There is no gender without the reproduction of norms that risks undoing or redoing the norm in unexpected ways, opening up the possibility of a remaking of gendered reality along new lines. The political aspiration of this analysis is found in the call to let the lives of gender and sexual minorities become more possible and more liveable, for bodies that are gender non-conforming as well as those who conform to well and at a high cost, to be able, as I have said, to breathe and move more freely in public and private spaces, as well as all the sights that cross those two.

The theory of gender performativity never prescribed which gender performances were right. It never said which performances would be more subversive than other performances, and it never said which gender performances were ‘wrong’ and ‘reactionary. In fact, it’s an a-moral theory. Ok, gender performativity is an a-moral theory. The point -not immoral, ok- a-moral (laughter). The point was precisely to relax the coercive hold of norms on gendered life, which is not the same as transcending all those norms, for the purposes of living a more liveable life. I want to suggest to you that precarity has always been in this picture, since gender performativity was a theory and practice that opposed the unliveable conditions in which gender minorities live, and sometimes also those gender majorities who passed as normative at a very high psychic and somatic cost.

Precarity designates that politically induced condition in which certain populations suffer from failing social and economic networks of support more than others and become differentially exposed to injury violence and death. Precarity is the differential distribution of precariousness. Populations that are differentially exposed suffer heightened risk of disease, poverty, starvation, displacement, and vulnerability to violence without adequate protection or redress. Precarity also characterises that politically induced condition of maximised vulnerability and exposure for populations exposed to arbitrary state violence, to street or domestic violence, or other forms not exacted by states, but which judicial instruments of states fail to provide sufficient protection or redress for. So, by precarity we may be talking about populations who lack sufficient food, or whose food sources arrive one day but not the next, or are carefully rationed. Or we may be talking about populations where housing is suddenly lost or utterly lost. We witness now the important anti-eviction movement in Spain.7 Let it spread!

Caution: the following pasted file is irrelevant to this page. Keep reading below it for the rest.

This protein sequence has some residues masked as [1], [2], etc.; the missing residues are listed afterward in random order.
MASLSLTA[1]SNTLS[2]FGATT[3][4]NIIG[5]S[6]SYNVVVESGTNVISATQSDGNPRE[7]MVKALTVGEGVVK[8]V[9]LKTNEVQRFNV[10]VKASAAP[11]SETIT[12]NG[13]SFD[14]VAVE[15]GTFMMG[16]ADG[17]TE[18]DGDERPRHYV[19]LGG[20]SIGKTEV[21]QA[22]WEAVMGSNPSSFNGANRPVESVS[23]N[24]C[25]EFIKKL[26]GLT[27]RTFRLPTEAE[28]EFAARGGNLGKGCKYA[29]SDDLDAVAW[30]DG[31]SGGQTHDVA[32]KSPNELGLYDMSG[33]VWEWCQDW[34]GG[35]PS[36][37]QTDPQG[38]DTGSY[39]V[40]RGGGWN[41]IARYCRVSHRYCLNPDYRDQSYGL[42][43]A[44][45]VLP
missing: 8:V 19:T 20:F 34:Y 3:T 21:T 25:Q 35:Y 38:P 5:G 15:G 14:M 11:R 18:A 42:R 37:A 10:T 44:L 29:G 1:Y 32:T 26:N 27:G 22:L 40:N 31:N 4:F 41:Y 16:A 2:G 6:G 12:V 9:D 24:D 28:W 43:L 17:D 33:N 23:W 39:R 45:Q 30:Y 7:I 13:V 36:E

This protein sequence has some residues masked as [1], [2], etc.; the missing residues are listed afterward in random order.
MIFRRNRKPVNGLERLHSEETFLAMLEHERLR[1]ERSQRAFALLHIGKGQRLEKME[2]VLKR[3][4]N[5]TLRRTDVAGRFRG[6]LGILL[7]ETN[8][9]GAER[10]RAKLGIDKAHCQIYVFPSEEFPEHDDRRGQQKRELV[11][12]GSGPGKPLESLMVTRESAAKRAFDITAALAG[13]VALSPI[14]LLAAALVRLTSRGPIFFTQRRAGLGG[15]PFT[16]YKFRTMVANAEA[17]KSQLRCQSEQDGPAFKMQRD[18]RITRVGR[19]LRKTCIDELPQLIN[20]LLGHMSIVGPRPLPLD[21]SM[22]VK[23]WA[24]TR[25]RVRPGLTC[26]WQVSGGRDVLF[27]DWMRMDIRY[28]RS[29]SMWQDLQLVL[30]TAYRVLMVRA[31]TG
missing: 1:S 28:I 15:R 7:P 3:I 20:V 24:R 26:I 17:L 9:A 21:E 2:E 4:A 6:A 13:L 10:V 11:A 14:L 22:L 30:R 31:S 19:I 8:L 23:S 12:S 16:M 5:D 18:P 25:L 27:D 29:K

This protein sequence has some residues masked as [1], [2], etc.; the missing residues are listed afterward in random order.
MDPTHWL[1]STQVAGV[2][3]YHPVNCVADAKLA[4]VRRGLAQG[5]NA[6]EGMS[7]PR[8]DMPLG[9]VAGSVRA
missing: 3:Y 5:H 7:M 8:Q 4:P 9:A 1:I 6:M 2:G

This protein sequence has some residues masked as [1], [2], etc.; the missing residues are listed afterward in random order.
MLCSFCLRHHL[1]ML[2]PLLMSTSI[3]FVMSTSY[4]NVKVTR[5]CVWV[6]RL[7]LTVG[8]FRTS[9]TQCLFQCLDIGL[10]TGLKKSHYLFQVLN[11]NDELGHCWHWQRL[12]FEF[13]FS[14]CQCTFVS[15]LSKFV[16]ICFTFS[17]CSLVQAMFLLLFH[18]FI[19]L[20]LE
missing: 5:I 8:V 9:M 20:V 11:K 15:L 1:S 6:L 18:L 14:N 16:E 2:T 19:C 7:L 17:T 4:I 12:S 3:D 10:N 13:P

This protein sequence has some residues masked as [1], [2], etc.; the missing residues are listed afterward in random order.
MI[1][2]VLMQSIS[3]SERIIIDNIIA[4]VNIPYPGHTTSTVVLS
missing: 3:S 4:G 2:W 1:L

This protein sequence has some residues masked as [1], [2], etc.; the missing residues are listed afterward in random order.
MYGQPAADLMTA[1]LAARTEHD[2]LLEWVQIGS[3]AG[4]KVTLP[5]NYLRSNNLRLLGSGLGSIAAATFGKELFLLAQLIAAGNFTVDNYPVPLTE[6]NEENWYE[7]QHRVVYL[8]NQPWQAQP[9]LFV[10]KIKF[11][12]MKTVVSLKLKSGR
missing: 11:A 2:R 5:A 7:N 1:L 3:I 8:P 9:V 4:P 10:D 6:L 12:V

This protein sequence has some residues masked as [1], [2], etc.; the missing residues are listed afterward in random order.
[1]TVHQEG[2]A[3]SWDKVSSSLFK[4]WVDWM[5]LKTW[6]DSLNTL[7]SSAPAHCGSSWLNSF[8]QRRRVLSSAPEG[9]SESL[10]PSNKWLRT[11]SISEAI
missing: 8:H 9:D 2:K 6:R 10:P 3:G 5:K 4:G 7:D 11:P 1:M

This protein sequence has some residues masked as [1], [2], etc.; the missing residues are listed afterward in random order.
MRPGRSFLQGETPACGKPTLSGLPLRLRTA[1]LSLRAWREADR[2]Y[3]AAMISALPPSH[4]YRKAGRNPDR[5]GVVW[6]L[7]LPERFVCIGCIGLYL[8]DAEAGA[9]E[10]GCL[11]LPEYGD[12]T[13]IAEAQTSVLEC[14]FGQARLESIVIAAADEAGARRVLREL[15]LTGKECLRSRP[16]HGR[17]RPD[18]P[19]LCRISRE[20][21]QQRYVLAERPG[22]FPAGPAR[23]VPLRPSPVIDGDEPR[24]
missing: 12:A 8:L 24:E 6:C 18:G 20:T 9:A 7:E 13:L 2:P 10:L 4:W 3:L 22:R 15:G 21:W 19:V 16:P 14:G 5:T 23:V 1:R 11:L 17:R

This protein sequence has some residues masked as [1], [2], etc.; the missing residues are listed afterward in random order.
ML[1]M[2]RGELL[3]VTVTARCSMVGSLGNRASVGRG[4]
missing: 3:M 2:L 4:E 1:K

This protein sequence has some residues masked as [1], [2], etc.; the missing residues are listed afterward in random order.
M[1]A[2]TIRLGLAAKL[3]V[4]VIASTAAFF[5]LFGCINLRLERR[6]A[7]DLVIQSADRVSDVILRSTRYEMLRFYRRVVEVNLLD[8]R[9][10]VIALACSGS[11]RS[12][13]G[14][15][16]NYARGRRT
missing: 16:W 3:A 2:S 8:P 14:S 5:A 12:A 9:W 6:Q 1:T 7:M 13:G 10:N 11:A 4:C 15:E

We may also be talking about trans-gendered sex-workers who have to defend themselves against street violence and police arrest, or we might be talking about the gay, lesbian or queer people in Moscow who were just recently beaten up quite brutally by the police for doing what, for assembling and trying to celebrate gay pride. Sometimes these are the same groups, sometimes they are overlapping, but when they are part of the same population they can be linked by their sudden or protracted subjection to precarity and their resolve to resist that condition and the question for us, and maybe the question for a radical democratic left, is ‘how can they be linked?’, ‘how can these various populations be linked over time?, ‘what brings them together?’, ‘what allows them to arrive together, to assemble together?’.

In this way, I want to suggest that precarity is directly linked to gender norms, since we know that those who do not live those genders in intelligible ways are at heightened risk of harassment, pathologisation and violence. Gender norms have everything to do with how and in what way we can appear in public space, how and in what way the public and the private are distinguished, and how that distinction is instrumentalised in the service of sexual politics. Who will be criminalised on the basis of their public appearance? By which, I mean who will be treated as a criminal and produced as a criminal, which is not always the same as being named criminal by a code of law that discriminates against manifestations of certain gender norms or certain sexual practices.